Support for LAist comes from
Made of L.A.
Stay Connected

Share This

This is an archival story that predates current editorial management.

This archival content was written, edited, and published prior to LAist's acquisition by its current owner, Southern California Public Radio ("SCPR"). Content, such as language choice and subject matter, in archival articles therefore may not align with SCPR's current editorial standards. To learn more about those standards and why we make this distinction, please click here.


Appeals Court Approves L.A. County's Bid To Temporarily Block Reopening Of Aliso Canyon

Our June member drive is live: protect this resource!
Right now, we need your help during our short June member drive to keep the local news you read here every day going. This has been a challenging year, but with your help, we can get one step closer to closing our budget gap. Today, put a dollar value on the trustworthy reporting you rely on all year long. We can't hold those in power accountable and uplift voices from the community without your partnership.

A state appeals court approved L.A. County's bid to temporarily block re-injecting natural gas into the Aliso Canyon storage facility. The decision came Friday evening, a few hours after Los Angeles Superior Court Judge John Shepard Wiley Jr. rejected the county's bid, claiming he did not have jurisdiction over the matter. This will delay the reopening of the natural gas facility, which was approved for reopening by state regulators last week.

The Aliso Canyon natural gas storage facility had the largest methane leak in national history. It lasted from October 2015 to February 2016 and sickened or forced evacuations of many Porter Ranch residents in northwest San Fernando Valley. Governor Jerry Brown declared a State of Emergency over the leak in January 2016. Even after the leak was capped, there have been almost 950 complaints of nosebleeds, headaches, and nausea in the area since March 2016, according to L.A. Daily News.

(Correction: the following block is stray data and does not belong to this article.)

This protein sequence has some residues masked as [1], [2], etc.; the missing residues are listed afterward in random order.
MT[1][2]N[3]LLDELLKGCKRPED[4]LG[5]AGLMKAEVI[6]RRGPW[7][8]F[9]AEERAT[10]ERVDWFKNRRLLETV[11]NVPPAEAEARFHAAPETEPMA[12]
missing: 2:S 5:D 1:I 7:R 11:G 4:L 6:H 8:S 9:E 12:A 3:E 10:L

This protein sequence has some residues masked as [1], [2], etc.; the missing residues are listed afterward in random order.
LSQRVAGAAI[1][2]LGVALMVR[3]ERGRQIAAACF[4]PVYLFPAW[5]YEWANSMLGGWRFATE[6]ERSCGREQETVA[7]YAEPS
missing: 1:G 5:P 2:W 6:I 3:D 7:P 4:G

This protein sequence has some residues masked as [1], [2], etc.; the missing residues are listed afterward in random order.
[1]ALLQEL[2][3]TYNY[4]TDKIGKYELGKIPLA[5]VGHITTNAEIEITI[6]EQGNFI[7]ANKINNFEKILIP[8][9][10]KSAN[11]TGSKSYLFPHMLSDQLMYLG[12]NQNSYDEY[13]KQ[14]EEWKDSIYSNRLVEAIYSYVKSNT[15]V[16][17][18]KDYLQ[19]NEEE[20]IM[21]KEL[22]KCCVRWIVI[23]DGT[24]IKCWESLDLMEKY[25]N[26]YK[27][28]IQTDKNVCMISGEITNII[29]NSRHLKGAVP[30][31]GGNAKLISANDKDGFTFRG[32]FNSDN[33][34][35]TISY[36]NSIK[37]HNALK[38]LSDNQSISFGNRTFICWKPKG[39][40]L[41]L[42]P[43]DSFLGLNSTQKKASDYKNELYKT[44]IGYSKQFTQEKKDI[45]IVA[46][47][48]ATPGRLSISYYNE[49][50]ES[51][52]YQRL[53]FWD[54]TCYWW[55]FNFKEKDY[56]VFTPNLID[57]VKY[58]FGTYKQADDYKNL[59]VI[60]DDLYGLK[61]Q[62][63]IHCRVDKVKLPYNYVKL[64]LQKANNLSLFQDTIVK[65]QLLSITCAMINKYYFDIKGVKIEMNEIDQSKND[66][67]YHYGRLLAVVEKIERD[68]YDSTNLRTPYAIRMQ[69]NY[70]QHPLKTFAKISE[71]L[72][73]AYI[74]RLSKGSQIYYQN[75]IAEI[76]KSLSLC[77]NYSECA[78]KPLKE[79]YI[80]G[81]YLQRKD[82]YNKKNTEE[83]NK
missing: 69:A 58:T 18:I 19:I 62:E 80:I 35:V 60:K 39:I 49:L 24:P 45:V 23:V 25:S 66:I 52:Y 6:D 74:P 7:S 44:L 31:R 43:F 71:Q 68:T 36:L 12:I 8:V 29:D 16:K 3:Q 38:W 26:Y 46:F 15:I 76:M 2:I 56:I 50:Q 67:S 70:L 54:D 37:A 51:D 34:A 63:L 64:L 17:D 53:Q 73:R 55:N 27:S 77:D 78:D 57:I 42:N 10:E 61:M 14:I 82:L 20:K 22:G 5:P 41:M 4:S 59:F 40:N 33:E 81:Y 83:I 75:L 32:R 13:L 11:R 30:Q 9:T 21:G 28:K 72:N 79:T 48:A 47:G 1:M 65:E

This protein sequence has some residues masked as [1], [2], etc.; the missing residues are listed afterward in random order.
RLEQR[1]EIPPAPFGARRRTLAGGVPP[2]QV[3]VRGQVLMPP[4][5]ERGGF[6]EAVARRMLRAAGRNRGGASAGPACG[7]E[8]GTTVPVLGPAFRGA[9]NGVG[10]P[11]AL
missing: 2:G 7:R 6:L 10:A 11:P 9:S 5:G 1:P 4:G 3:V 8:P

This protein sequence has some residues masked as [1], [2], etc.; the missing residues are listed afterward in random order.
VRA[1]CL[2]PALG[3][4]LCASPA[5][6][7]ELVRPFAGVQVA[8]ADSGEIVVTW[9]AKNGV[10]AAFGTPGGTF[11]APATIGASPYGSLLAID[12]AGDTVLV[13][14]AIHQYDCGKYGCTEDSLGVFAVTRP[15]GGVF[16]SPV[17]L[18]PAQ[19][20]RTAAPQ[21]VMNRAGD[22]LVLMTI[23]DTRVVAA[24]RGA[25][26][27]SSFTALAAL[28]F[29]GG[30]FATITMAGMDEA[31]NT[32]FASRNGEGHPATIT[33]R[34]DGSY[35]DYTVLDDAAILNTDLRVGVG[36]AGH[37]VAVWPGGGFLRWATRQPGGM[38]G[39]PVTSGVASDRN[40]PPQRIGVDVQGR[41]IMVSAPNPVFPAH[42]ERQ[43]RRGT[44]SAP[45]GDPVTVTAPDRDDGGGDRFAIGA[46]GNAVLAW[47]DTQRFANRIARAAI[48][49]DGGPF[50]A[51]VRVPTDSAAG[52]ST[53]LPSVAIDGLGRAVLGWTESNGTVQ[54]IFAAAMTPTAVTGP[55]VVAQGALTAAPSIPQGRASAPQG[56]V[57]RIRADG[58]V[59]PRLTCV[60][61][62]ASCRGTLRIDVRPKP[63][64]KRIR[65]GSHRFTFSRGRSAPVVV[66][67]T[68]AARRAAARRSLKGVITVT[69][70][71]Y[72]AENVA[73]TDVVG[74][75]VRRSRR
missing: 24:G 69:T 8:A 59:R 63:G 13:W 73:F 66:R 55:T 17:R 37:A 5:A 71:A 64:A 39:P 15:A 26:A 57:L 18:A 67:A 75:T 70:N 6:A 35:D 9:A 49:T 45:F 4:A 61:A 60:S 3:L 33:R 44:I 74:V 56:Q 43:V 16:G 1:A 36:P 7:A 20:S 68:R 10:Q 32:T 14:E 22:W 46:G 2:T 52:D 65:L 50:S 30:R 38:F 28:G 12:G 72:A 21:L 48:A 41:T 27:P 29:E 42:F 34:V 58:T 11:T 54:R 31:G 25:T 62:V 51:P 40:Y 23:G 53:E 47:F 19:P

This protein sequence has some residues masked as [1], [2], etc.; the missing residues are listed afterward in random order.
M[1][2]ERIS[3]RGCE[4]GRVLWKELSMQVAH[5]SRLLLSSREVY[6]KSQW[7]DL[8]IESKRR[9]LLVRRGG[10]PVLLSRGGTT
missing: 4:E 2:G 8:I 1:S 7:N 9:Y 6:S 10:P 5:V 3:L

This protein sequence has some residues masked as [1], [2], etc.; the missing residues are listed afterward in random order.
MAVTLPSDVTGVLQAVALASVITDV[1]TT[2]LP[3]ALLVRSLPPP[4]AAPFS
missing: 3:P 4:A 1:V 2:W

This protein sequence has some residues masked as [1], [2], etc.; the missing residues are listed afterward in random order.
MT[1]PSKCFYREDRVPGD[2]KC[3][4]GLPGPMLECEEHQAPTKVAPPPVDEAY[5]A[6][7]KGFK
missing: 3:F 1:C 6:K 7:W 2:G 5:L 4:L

The County sued state regulators and Southern California Gas Co. back in March, claiming the state had not done comprehensive safety and environmental reviews. The suit was amended after regulators announced Aliso Canyon could reopen; this time, the County requested documents be turned over and demanded a stay of the decision to reopen the facility, according to the L.A. Times.

The County argues the facility shouldn't reopen until a full study is completed regarding the cause of the leak in 2015 and a full geographic survey is conducted on the facility, considering its location on top of the Santa Susana fault line, according to City News Service.

Support for LAist comes from

Judge Wiley's decision rejected these new lawsuit demands, but County attorneys immediately submitted emergency filings to the state court of appeals, according to City News Service. SoCalGas and state gas and oil officials have until 6 p.m. Saturday to file motions against the temporary stay, according to the L.A. Times.

In response to the temporary stay, Los Angeles County Supervisor Kathryn Barger said in a statement how "[t]his ruling recognizes that there are still significant issues that need to be considered by the Court before reinjection is allowed at the Aliso Canyon facility, including an analysis for the root-cause of the massive 2015 blowout, seismic risk assessments, and a long-term energy reliability study." Porter Ranch residents agree; after the initial Friday afternoon ruling rejecting the temporary stay, Mike Pakucko of the activist organization Save Porter Ranch told the L.A. Daily News "I’m sick to my stomach," and “[t]he judge can’t read." Other activists who attended the hearing emerged confused about the ruling. Deirdre Bolona of Porter Ranch expressed her frustration, telling the L.A. Times, "This is a slap in the face of the citizens of the San Fernando Valley — and beyond."

Most Read